Mr. Daisey told Mr. Glass he felt con­flicted about pre­sent­ing things he knew weren’t true. But he said he felt “trapped” and was afraid peo­ple would no longer care about the abuses at the fac­to­ries if he didn’t present things in a dra­matic way.

In an in­ter­view with the AP last year when his show was first in New York, Mr. Daisey’s pas­sion for hu­mane treat­ment of Chi­nese work­ers was ev­i­dent.

“Artists are peo­ple who are called to ac­tion,” he said. “If they’re not ac­tive then they’re prob­a­bly asleep.”

An Ap­ple spokes­woman de­clined again to com­ment on the rev­e­la­tions about the mono­logue. The com­pany has been re­but­ting Mr. Daisey’s al­le­ga­tions for months, to lit­tle ef­fect.

Be­fore he scrubbed the mono­logue, he de­scribed trav­el­ing to the Chi­nese in­dus­trial zone of Shen­zhen and in­ter­view­ing hun­dreds of work­ers from Fox­conn Tech­nol­ogy Group, the world’s largest elec­tron­ics con­tract man­u­fac­turer. Mr. Daisey said he stood out­side the gate with a trans­la­tor and met work­ers as young as 12 and some whose joints were dam­aged be­cause they per­formed the same ac­tion thou­sands of times a shift.

“I talk to peo­ple whose joints in their hands have dis­in­te­grated from work­ing on the line, do­ing the same mo­tion hun­dreds and hun­dreds of thou­sands of times. It’s like carpal tun­nel on a scale we can scarcely imag­ine,” he said, ac­cord­ing to a tran­script of the show. Later in the mono­logue, he said he met work­ers poi­soned by the chem­i­cal hex­ane, used to clear iphone screens.

But “This Amer­i­can Life” re­ported Mr. Daisey’s Chi­nese in­ter­preter dis­puted many of the artist’s claims when con­tacted by Rob Sch­mitz, a China cor­re­spon­dent for the public ra­dio show “Mar­ket­place.” Among them, the trans­la­tor said guards out­side the fac­tory weren’t armed, Mr. Daisey never met work­ers from a se­cret union and he never vis­ited fac­tory dorm rooms.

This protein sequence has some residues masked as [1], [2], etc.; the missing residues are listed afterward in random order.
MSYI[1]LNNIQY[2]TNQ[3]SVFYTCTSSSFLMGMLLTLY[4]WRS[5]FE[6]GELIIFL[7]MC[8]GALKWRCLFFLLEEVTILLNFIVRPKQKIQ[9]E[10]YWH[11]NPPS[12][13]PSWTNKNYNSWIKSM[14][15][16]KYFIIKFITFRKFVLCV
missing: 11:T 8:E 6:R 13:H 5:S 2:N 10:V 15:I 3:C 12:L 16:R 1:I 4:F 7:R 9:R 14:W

Mr. Daisey told Mr. Glass he didn’t meet any poi­soned work­ers and guessed at the ages of some he met. He also said some de­tails he used were things he read about hap­pen­ing else­where.

“I’m not go­ing to say that I didn’t take a few short­cuts in my pas­sion to be heard,” he told Mr. Glass. “But I stand be­hind the work. My mis­take, the mis­take that I truly re­gret is that I had it on your show as jour­nal­ism, and it’s not jour­nal­ism. It’s the­ater.”

In the edited mono­logue, Mr. Eustis said Mr. Daisey ac­knowl­edges “that his trans­la­tor, Cathy, does not re­mem­ber things which he does re­mem­ber.”

Ap­ple’s pop­u­lar­ity among con­sumers and in­vestors alike has only grown while Mr. Daisey has been rail­ing against the com­pany. Since his one-man show hit the stage in the sum­mer of 2010, Ap­ple has sold more than 74 mil­lion iphones, more than 35 mil­lion ipads and more than 29 mil­lion ipods.

Mr. Daisey’s em­bel­lish­ments threaten to set back the ef­forts to im­prove the work­ing con­di­tions in China and other coun­tries where many trendy gad­gets are made, said veteran tech­nol­ogy an­a­lyst Rob En­derle.

He said he fears Mr. Daisey’s tainted cred­i­bil­ity will em­bolden more U.S. com­pa­nies to turn a blind eye to how the assem­bly-line work­ers are be­ing treated in the over­seas fac­to­ries run by their con­trac­tors.